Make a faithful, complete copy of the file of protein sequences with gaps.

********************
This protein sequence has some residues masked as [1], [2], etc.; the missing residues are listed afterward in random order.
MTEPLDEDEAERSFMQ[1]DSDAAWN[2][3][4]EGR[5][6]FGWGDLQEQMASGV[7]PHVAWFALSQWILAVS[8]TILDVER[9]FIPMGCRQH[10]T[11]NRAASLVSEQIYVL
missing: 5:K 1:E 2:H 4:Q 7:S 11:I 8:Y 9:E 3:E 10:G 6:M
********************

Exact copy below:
This protein sequence has some residues masked as [1], [2], etc.; the missing residues are listed afterward in random order.
MTEPLDEDEAERSFMQ[1]DSDAAWN[2][3][4]EGR[5][6]FGWGDLQEQMASGV[7]PHVAWFALSQWILAVS[8]TILDVER[9]FIPMGCRQH[10]T[11]NRAASLVSEQIYVL
missing: 5:K 1:E 2:H 4:Q 7:S 11:I 8:Y 9:E 3:E 10:G 6:M